You’ve seen the property of your dreams, you’ve fallen in love, you’re about to commit…
STOP! Have you asked these crucial questions:
Why is the owner selling?
The answer to this question may flag up possible issues with the neighbourhood (perhaps there’s been an increase in congestion or crime levels) or even with the neighbours (if they’re noisy, for example). Ask how long the owner has lived there and try to get an idea of how often the property has changed hands.
How long has the property been on the market?
If it’s been on the market for several months, it could be that it’s overpriced or that there are other problems that you haven’t identified. Or it could just be that it wasn’t right for the other people who viewed it; the owner may be willing to reduce the price to make a sale.
Has there been any major work on the building?
If so, it’s a good idea to check that the appropriate planning and building consents are in place. If they aren’t, it could mean that lovely extension at the back will have to be demolished! Make sure your solicitor is aware of any major works as they will have more experience in this area. To reduce the risk of you having to do any expensive work on the property yourself, check that the roof, window frames and guttering are all in good condition.
What’s included in the sale?
If items like carpets, curtains and kitchen appliances are included it could save you quite a lot of money when you move. And if they aren’t, you’ll know you need to budget for them. Check on less obvious things like the greenhouse or garden shed. Make sure you know where the boundaries lie too.
What’s the neighbourhood like in general and the neighbours in particular?
Ask about schools, transport links and local amenities as well as anything specific that really matters to you. Try to find out if any major changes are planned, for example, a new road, school or shops. When it comes to the neighbours, the owner may not tell you everything but you will at least get some idea of what to expect.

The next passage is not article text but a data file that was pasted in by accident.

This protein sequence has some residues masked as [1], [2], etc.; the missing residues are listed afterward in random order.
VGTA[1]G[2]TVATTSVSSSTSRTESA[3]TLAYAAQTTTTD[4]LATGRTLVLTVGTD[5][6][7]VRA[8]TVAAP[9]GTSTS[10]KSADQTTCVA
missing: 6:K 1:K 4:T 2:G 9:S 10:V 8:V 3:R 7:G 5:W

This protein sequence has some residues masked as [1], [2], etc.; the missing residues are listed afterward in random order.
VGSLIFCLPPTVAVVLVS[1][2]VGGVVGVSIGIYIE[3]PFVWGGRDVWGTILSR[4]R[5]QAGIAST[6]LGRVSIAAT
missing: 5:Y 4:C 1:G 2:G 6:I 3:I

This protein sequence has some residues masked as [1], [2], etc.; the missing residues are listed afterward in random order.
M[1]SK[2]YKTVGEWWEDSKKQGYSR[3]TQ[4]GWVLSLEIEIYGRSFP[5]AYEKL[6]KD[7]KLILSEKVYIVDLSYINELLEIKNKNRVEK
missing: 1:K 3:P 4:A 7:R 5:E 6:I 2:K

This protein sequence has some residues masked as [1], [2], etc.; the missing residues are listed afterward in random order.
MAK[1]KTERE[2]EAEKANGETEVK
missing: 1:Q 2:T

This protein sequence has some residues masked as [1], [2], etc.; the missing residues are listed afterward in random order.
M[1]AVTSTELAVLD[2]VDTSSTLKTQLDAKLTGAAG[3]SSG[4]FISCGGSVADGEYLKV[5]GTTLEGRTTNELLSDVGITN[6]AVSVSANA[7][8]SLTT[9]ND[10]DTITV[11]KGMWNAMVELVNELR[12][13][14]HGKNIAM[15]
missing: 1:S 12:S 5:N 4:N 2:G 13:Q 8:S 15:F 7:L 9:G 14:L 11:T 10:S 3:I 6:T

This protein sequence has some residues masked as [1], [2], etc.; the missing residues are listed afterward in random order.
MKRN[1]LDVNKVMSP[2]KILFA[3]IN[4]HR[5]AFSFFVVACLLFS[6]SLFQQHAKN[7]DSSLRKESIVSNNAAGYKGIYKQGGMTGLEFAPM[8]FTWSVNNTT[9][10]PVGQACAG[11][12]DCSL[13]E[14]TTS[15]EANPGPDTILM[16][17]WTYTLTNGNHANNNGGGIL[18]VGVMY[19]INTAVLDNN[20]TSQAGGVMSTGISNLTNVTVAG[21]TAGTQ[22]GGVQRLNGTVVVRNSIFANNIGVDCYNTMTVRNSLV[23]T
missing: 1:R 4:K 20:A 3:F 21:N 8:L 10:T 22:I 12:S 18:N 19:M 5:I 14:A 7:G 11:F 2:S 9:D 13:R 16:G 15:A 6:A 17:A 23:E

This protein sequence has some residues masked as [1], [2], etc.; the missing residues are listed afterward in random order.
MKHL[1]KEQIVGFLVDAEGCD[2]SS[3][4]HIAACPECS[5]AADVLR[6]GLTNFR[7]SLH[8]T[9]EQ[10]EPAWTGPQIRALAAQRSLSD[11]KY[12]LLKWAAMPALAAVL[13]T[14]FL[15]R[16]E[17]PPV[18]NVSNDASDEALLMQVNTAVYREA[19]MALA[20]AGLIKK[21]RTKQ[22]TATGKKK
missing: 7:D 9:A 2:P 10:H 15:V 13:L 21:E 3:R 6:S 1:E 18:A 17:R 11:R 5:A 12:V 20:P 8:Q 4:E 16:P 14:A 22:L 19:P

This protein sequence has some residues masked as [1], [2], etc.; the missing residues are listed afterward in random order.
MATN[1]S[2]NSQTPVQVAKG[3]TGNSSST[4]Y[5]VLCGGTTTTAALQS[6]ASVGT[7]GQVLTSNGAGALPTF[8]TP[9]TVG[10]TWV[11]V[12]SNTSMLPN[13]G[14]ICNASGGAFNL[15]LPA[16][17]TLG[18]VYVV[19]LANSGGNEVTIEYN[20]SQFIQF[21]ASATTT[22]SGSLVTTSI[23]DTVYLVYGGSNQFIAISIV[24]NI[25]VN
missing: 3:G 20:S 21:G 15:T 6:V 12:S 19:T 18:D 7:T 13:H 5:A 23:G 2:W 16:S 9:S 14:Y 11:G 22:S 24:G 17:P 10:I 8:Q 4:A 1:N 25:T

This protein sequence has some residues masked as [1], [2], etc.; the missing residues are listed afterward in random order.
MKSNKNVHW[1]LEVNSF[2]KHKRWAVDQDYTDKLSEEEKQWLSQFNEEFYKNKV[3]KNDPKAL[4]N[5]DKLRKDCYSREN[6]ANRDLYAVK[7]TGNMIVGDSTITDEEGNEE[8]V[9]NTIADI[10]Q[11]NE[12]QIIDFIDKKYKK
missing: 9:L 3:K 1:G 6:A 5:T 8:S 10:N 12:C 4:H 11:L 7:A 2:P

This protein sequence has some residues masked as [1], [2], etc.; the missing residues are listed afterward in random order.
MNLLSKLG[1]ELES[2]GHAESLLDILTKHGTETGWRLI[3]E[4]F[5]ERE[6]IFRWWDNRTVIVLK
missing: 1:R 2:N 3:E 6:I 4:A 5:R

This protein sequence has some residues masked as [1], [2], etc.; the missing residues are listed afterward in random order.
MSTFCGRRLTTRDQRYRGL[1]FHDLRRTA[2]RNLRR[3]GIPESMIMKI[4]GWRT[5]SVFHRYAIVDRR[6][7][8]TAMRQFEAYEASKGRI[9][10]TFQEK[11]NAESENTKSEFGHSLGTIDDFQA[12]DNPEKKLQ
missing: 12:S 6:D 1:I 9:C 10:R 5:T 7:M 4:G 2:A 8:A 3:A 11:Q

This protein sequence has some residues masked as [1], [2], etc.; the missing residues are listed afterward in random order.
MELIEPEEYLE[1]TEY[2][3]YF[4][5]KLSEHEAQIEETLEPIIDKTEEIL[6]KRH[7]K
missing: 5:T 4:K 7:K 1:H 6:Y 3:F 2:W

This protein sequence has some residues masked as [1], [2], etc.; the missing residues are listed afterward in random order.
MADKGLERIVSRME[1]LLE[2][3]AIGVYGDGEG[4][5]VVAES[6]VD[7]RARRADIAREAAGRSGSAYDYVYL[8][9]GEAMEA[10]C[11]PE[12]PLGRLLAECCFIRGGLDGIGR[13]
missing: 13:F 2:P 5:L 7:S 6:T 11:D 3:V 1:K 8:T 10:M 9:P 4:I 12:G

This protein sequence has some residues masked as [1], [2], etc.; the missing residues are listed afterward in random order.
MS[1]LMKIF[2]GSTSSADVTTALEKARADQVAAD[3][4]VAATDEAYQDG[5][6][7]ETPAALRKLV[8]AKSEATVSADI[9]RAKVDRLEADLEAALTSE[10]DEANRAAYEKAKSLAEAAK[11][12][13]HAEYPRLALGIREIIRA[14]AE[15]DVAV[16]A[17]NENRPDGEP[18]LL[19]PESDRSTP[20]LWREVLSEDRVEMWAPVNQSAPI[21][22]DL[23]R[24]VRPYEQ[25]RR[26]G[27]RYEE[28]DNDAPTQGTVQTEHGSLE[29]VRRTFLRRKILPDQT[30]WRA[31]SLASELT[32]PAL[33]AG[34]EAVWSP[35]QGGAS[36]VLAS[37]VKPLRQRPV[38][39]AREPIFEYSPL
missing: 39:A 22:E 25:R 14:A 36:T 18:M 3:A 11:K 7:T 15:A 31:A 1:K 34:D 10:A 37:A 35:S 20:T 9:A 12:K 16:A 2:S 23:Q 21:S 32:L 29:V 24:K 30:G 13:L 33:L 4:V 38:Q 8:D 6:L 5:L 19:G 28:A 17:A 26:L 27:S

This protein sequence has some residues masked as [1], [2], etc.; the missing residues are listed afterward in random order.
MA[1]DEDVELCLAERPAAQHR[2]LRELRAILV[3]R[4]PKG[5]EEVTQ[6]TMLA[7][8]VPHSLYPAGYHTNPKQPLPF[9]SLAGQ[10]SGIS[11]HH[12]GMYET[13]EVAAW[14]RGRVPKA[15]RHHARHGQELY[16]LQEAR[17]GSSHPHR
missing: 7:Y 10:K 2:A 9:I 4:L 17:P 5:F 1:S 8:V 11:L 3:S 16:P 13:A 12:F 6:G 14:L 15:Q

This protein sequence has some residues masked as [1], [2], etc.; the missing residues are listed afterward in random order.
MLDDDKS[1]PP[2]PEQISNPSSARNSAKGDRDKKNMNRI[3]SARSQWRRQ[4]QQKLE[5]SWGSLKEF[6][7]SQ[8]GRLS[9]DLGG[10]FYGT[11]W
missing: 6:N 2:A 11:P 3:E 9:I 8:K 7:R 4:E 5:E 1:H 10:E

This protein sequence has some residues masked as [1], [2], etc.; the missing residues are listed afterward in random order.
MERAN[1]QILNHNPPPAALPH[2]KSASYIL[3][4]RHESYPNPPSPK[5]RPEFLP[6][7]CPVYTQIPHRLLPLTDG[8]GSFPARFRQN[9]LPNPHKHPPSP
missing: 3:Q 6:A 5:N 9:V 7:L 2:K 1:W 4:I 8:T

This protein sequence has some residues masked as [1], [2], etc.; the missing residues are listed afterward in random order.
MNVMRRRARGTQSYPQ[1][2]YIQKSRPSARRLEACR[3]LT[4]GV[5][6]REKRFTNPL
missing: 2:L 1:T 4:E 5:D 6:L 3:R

How much are Council Tax and utility bills?
It’s useful to have this information so you can budget for your running costs.
If there isn’t off-street parking, is it difficult to park? Will you need a permit and how much will that cost?
If parking is a hassle, would that affect your buying decision? For example, if you have small children and you would need to cross a road to reach your car that could make life difficult.
Which way does the property face?
The garden may be lovely but if it faces east, it won’t get any sunshine for those evening drinks on the patio. North/south facing properties will have loads of sunshine on the south side, but the north-facing rooms will be considerably darker and cooler. Think about which rooms/areas you’ll be using most.
Is it leasehold or freehold?
Freehold means that you will own the property for as long as you live. Leasehold means that you own a lease to the property for a certain number of years. Buying a leasehold property can involve certain additional charges – your solicitor will be able to explain these to you.
And here’s a question you need to ask yourself…
Will I still love it in 5, 10, 15 years and will it be right for my family?
You aren’t just buying a property of course; you’re buying your home. The place where you can shut the door on the world outside and just be yourself. So as well as the practical questions above, you do need to ask yourself if it’s going to be right for you, both now and in the future.
And remember, we’re here to help you buy your new home – talk to us on 0114 249 6926.